To celebrate or not to celebrate World Theater Day
Emrah Güler“Theater, one which is grounded in truth and which finds its end in the inexplicable, that I wish for all its workers, those on the stage and those in the audience, and I wish that with all my heart.” Each year, the International Theatre Institute releases an official message for World Theater Day celebrated on March 27. This year’s message, featuring the well-wishing sentence above, was from Polish theater director Krzysztof Warlikowski.
What is generally, across the globe, a day of celebration might just turn out to be a day of protests, embittered press statements and simple dismay in the face of increasing oppression, censorship and a draft law that has been hanging over the heads of theater professionals (among others pursuing employment in arts and culture) like the sword of Damocles for a year now.
The talk on the draft law passing might be in a stupor now until the general election in June, but the swift appointments and resignations, censorship and closing down of theaters has now become the norm, especially in subsidized Turkish State Theaters. The draft law offers to bring the controversial 11-member Turkish Art Institution (TÜSAK) committee under the umbrella of the Ministry of Culture and Tourism.
Subsidizing the theater has been a tradition in Turkey for nearly a century, with the Istanbul Municipal Theater opening in 1931, and a tradition which has been criticized time and again for the quality of the productions, repetitiveness, favoritism and overstaffing. The resignation of the General Director of the State Theaters, as well as other theater directors, mostly on grounds of censorship, has become a tradition for the last couple of years as well.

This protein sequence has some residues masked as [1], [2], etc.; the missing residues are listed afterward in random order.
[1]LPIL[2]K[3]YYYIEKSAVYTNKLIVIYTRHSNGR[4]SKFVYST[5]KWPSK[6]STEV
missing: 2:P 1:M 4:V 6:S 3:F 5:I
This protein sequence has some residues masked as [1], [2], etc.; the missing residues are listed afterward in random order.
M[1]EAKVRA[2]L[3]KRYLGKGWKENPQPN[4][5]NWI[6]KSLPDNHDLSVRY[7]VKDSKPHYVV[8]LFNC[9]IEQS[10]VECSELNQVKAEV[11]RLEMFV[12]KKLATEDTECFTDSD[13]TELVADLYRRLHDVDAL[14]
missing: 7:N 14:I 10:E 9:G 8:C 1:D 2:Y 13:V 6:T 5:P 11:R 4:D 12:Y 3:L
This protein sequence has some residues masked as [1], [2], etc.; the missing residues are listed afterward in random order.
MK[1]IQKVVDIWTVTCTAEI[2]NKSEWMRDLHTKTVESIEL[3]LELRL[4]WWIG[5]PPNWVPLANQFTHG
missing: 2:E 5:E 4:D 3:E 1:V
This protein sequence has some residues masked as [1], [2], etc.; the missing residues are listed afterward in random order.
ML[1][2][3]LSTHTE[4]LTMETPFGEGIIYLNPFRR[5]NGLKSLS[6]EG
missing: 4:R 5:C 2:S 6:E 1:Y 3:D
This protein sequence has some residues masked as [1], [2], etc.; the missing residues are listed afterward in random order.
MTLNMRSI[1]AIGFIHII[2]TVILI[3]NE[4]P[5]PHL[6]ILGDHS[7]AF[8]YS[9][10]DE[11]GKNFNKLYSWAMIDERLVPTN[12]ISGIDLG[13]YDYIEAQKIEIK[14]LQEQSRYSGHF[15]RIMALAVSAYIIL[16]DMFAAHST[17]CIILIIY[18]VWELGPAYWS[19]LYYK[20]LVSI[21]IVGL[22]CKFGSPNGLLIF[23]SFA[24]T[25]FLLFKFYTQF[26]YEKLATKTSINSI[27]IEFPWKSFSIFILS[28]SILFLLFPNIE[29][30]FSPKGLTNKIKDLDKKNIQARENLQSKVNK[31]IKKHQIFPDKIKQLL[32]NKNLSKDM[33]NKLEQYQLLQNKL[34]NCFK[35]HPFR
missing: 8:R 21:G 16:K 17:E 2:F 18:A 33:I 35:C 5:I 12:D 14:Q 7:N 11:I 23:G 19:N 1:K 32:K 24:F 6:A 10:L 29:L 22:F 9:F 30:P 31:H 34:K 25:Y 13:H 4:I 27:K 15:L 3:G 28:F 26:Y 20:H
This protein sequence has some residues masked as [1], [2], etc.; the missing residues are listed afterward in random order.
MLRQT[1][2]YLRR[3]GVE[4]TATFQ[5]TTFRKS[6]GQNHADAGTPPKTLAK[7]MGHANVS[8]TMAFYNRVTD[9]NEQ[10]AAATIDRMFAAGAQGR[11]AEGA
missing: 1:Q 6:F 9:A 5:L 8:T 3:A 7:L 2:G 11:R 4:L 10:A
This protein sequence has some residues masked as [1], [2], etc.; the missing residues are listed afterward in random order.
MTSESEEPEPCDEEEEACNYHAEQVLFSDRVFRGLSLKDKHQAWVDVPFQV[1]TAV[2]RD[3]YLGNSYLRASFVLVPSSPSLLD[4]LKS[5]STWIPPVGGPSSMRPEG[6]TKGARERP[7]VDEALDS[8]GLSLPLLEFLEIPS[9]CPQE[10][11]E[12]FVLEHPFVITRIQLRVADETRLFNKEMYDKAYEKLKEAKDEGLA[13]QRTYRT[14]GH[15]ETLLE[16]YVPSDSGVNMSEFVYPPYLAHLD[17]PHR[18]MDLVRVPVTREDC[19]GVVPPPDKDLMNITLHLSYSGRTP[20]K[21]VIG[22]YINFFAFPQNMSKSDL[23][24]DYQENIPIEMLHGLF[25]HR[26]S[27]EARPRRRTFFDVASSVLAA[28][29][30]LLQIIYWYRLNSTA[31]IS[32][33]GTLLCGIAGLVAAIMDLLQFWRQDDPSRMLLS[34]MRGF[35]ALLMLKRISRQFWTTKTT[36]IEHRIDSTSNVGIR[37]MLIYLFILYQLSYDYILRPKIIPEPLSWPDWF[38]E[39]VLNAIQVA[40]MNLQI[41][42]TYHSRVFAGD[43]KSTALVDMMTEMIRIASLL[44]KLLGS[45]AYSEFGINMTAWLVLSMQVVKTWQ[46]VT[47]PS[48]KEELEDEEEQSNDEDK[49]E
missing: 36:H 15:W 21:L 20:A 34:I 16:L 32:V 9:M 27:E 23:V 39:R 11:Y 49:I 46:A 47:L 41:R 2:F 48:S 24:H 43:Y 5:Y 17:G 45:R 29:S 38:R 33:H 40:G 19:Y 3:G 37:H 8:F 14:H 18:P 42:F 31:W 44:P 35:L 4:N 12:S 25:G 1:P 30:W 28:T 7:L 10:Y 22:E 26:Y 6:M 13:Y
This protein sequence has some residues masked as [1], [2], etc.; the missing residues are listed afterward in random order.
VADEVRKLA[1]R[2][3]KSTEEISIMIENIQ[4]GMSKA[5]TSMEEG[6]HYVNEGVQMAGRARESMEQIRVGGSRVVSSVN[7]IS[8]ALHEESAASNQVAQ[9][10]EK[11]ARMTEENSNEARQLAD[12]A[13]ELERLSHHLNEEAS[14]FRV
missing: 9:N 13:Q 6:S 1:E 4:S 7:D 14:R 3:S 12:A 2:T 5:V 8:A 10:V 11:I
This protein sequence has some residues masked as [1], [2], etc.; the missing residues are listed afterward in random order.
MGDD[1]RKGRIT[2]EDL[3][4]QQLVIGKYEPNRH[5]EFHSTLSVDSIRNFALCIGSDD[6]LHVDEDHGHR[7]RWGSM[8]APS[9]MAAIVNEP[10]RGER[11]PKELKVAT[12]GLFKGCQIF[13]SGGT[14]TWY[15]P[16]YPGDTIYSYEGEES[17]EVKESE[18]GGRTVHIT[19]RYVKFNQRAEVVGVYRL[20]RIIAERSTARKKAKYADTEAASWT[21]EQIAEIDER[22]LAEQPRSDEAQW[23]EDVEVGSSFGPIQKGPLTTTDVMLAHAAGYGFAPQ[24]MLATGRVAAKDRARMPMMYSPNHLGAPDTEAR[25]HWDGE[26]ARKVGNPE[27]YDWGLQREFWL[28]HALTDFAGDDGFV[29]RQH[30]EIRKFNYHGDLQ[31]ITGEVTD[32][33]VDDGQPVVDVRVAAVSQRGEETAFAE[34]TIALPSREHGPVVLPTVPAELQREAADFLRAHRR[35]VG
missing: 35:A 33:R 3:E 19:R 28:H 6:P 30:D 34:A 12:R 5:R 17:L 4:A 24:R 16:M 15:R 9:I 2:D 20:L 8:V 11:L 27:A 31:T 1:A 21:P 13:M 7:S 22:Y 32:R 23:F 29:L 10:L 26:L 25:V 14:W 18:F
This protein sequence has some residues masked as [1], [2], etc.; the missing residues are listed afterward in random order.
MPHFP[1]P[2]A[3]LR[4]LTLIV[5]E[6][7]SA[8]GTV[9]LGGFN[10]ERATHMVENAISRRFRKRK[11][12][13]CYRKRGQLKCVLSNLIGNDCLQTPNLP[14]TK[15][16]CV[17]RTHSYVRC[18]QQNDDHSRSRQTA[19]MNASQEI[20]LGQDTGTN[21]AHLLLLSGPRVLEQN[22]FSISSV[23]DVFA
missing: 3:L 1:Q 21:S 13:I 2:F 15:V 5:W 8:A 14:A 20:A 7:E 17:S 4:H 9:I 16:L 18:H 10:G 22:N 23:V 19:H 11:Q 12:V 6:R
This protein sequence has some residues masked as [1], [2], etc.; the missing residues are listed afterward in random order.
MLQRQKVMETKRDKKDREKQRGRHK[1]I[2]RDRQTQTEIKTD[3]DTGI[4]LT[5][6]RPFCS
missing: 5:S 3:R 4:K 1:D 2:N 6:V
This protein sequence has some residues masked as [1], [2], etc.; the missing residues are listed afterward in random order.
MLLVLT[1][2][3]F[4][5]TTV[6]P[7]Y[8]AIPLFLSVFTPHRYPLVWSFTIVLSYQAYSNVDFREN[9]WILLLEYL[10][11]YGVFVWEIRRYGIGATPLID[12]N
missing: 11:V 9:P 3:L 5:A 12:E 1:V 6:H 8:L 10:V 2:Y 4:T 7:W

“Abusive and erotic expression” is at the top of the list for grounds of censorship, including plays like “Güneş Batarken Bile Büyük” (The Sun is Even Large During Sunset), written and directed by veteran stage actor and playwright Kazım Akşar, and “One Flew Over the Kosovon Theater” (translated into Turkish as “Geçtim Ama Tiyatrodan”), written by Kosovon playwright Yeton Neziray.
History repeating itself
Not only state theaters, but also private theaters have been standing on slippery ground for over a year, with the financial aid they had been accustomed to receiving from the Ministry of Culture and Tourism cut indiscriminately. Participating in and showing support for the Gezi Park protests of May 2013 was a major reason for financial punishment.
Many prominent and long-standing theaters, such as the Ankara Sanat Tiyatrosu (Ankara Art Theater), the Dostlar Theater, Ortaoyuncular and Theater Kare are among the supporters of the Gezi protests who have had to say farewell to financial aid from the government. The list of recipients of financial support from the ministry are mostly unknown names, with some of the companies having no relation to any form of art and occasional news breaking about the recipients being supporters or beneficiaries of the government.
Aficionados of theater (and performing arts) in Istanbul have had another reason to refrain from celebrating World Theater Day for the last seven years: the heart-breaking condition of the Atatürk Cultural Center (AKM), what was once the symbol of art and celebration of art. Situated next to Taksim Square (right beside Gezi Park), the center was the fourth-largest performing arts center in the world in the 1960s. It was closed for renovation in 2008, only to be left for deterioration, most likely as a pawn in another mega building project.
If history is a mirror of today, the Turkish theater’s uncertain relationship with the state is here to stay. Censorship defined that relationship in the 1800s, the “Period of Autocracy” in the Ottoman Empire up until the Second Constitution in 1908. The staging, in 1873, of playwright, journalist and activist Namık Kemal’s “Vatan Yahut Silistre” (Fatherland), with unprecedented nationalist sentiments, was the kickstarter of the state’s overt control over the theater. “Vatan Yahut Silistre” was banned, Kemal’s newspaper was shut down and he was exiled. From then on, all plays had to be approved by the Security Directorship until the early 20th century. Not so much a happy World Theater Day to Turkey, then or now.